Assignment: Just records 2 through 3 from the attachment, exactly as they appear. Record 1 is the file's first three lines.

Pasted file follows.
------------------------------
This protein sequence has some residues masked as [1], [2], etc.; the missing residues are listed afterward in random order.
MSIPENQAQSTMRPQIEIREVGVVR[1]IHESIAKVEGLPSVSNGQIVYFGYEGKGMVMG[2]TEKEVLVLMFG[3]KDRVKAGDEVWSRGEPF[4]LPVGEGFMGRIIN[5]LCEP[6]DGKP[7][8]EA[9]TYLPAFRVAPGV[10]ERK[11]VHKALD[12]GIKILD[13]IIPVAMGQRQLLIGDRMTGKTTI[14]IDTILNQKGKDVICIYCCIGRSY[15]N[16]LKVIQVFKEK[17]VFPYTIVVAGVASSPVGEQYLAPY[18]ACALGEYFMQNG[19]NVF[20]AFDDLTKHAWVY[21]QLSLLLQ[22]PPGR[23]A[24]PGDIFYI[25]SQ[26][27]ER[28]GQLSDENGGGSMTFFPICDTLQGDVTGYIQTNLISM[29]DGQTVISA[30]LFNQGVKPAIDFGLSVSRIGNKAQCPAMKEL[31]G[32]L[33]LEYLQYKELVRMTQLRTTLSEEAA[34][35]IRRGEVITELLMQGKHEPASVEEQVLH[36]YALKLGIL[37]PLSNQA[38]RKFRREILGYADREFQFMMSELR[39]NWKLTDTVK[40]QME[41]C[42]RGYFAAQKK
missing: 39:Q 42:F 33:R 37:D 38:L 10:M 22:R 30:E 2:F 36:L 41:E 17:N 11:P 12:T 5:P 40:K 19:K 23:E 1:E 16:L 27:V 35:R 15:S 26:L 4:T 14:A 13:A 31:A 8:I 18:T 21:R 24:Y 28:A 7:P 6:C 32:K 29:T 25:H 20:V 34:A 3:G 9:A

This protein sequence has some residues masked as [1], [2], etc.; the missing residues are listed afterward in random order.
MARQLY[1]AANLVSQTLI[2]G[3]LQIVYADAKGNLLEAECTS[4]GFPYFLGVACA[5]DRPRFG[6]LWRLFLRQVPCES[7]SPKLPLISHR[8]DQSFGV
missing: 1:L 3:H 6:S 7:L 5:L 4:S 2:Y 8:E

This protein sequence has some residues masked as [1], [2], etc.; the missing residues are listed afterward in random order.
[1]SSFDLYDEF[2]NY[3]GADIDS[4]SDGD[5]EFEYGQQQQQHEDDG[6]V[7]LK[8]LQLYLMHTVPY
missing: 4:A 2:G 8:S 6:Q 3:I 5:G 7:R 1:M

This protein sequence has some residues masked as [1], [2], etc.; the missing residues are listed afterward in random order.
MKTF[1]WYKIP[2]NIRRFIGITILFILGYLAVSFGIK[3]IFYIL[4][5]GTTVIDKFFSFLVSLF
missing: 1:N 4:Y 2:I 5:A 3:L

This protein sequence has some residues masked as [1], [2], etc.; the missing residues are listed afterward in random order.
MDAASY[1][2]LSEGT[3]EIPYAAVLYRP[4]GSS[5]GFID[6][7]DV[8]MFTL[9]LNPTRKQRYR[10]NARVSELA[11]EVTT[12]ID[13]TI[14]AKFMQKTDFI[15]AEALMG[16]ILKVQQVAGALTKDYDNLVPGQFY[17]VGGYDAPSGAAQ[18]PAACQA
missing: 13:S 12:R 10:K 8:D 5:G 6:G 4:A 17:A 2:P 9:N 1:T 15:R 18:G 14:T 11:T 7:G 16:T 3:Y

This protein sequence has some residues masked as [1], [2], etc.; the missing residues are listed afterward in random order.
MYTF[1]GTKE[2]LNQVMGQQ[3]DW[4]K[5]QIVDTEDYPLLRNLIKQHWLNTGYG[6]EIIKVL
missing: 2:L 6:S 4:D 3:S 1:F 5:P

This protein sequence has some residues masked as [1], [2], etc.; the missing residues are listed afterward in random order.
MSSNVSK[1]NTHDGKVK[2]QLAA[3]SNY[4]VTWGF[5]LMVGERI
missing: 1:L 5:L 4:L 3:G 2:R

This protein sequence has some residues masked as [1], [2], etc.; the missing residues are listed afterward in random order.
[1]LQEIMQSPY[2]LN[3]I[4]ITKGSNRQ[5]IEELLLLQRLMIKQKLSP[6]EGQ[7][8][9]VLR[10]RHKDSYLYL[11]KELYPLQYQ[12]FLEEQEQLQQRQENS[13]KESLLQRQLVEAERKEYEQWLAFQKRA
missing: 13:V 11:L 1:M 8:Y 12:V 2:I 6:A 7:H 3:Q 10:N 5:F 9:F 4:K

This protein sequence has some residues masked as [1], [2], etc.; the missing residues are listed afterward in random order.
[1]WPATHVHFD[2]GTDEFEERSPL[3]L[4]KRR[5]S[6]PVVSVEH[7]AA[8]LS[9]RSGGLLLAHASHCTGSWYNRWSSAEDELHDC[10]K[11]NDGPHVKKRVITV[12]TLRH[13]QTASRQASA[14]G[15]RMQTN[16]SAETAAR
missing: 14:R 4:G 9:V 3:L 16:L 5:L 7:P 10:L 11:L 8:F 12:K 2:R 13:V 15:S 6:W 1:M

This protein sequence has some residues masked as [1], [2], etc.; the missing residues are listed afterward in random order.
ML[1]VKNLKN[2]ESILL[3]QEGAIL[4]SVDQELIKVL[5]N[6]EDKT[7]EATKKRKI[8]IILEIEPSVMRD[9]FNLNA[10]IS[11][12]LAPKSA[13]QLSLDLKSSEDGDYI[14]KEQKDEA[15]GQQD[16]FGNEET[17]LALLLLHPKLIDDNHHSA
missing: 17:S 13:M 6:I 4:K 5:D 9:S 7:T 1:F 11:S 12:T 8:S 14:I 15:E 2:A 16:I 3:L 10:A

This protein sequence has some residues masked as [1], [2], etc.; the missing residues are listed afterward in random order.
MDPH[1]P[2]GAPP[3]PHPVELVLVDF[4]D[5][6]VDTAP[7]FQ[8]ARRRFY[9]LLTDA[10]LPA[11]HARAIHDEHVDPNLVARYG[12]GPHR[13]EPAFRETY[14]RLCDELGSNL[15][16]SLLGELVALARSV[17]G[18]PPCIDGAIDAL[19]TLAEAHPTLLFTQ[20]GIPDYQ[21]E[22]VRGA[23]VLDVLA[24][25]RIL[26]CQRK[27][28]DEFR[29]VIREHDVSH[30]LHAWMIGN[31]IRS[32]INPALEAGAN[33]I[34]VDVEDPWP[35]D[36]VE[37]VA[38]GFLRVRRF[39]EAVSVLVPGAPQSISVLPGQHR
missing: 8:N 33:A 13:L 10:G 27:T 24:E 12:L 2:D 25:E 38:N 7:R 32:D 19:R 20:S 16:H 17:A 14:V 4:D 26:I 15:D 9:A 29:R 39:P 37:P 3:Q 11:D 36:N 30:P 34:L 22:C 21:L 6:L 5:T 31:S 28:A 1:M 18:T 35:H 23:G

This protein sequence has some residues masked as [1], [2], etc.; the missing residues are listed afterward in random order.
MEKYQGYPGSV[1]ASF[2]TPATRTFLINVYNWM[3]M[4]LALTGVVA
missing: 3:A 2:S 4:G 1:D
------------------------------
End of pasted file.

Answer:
This protein sequence has some residues masked as [1], [2], etc.; the missing residues are listed afterward in random order.
MARQLY[1]AANLVSQTLI[2]G[3]LQIVYADAKGNLLEAECTS[4]GFPYFLGVACA[5]DRPRFG[6]LWRLFLRQVPCES[7]SPKLPLISHR[8]DQSFGV
missing: 1:L 3:H 6:S 7:L 5:L 4:S 2:Y 8:E

This protein sequence has some residues masked as [1], [2], etc.; the missing residues are listed afterward in random order.
[1]SSFDLYDEF[2]NY[3]GADIDS[4]SDGD[5]EFEYGQQQQQHEDDG[6]V[7]LK[8]LQLYLMHTVPY
missing: 4:A 2:G 8:S 6:Q 3:I 5:G 7:R 1:M